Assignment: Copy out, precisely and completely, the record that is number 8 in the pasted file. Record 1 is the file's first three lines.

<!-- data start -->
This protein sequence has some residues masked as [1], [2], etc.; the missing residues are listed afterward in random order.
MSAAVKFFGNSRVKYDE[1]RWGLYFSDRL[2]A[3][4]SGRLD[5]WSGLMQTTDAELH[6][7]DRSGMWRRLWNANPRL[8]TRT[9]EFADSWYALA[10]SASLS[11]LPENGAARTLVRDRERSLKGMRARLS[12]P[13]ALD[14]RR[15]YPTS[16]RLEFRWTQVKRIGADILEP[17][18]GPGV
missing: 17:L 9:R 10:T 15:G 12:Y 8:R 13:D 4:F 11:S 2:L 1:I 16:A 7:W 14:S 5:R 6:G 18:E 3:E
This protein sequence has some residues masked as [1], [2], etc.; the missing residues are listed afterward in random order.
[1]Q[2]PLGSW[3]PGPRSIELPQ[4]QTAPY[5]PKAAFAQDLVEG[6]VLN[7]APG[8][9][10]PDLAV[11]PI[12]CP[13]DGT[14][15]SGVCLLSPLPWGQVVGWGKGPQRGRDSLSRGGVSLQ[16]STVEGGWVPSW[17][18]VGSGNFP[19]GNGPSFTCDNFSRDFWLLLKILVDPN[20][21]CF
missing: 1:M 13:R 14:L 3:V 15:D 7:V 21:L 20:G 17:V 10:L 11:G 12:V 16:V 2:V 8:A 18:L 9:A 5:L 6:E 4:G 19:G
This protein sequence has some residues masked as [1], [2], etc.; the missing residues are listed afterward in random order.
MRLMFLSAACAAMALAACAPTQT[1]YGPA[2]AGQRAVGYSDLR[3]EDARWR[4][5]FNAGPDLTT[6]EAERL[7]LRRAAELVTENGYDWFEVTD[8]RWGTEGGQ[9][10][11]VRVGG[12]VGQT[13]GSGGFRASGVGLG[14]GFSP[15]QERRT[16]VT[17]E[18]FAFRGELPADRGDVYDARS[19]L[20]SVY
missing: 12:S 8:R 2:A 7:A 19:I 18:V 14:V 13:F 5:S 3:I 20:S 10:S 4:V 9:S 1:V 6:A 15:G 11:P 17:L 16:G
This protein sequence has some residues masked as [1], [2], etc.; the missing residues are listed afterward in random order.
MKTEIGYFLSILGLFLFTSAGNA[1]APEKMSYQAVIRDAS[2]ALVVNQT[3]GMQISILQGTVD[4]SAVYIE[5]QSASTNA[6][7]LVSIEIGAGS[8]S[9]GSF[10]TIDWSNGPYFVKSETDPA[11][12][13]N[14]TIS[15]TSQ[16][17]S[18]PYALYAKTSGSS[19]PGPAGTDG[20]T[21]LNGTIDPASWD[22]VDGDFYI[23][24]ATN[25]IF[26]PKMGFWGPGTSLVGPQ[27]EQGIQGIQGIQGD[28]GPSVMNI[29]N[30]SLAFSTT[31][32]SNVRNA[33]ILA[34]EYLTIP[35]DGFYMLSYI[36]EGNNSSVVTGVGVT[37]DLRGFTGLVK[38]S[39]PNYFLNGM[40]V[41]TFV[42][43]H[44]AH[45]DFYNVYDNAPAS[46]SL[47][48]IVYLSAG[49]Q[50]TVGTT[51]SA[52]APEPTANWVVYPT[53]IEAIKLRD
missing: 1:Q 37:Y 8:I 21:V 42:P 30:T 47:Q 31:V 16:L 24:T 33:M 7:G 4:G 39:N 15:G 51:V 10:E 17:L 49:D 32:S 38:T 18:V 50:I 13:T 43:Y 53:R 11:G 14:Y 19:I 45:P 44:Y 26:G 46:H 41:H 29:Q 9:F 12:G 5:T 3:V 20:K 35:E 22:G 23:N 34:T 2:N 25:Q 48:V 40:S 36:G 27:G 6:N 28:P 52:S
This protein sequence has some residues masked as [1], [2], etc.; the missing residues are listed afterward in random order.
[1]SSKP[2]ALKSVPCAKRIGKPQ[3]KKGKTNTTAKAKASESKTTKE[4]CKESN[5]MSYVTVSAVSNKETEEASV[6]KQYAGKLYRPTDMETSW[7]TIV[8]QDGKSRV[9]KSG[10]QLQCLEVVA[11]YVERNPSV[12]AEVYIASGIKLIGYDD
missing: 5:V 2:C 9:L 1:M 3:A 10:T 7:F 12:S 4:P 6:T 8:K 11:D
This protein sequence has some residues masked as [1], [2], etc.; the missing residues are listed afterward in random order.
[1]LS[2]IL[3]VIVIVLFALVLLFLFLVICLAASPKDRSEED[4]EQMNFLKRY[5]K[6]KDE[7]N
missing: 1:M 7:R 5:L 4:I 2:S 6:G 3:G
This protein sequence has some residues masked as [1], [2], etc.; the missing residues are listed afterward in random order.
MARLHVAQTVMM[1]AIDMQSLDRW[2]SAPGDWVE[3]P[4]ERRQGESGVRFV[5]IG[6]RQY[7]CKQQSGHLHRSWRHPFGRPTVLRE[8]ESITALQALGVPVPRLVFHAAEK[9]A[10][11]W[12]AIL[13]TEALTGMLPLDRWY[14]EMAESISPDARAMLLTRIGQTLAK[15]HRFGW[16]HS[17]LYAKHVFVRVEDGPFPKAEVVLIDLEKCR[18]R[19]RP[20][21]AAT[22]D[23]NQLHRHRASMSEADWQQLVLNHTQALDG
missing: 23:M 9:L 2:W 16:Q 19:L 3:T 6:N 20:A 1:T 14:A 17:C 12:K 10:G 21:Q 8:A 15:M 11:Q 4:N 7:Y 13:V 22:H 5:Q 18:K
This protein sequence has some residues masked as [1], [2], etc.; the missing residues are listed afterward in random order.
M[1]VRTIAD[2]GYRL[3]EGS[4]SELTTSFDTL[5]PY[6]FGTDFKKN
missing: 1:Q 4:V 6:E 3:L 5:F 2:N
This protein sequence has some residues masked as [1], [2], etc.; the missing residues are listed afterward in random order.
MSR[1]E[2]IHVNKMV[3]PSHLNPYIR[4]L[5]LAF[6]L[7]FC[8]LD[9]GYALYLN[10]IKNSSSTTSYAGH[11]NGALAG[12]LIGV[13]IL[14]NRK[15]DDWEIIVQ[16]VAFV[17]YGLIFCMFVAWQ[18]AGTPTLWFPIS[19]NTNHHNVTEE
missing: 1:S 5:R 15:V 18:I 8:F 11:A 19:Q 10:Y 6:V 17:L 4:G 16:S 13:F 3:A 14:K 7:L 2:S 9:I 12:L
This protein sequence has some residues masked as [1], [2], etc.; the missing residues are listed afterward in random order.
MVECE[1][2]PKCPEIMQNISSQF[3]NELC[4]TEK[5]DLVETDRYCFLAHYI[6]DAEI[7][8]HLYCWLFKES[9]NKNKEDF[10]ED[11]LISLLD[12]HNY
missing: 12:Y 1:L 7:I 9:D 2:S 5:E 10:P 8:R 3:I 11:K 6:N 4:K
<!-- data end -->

This protein sequence has some residues masked as [1], [2], etc.; the missing residues are listed afterward in random order.
M[1]VRTIAD[2]GYRL[3]EGS[4]SELTTSFDTL[5]PY[6]FGTDFKKN
missing: 1:Q 4:V 6:E 3:L 5:F 2:N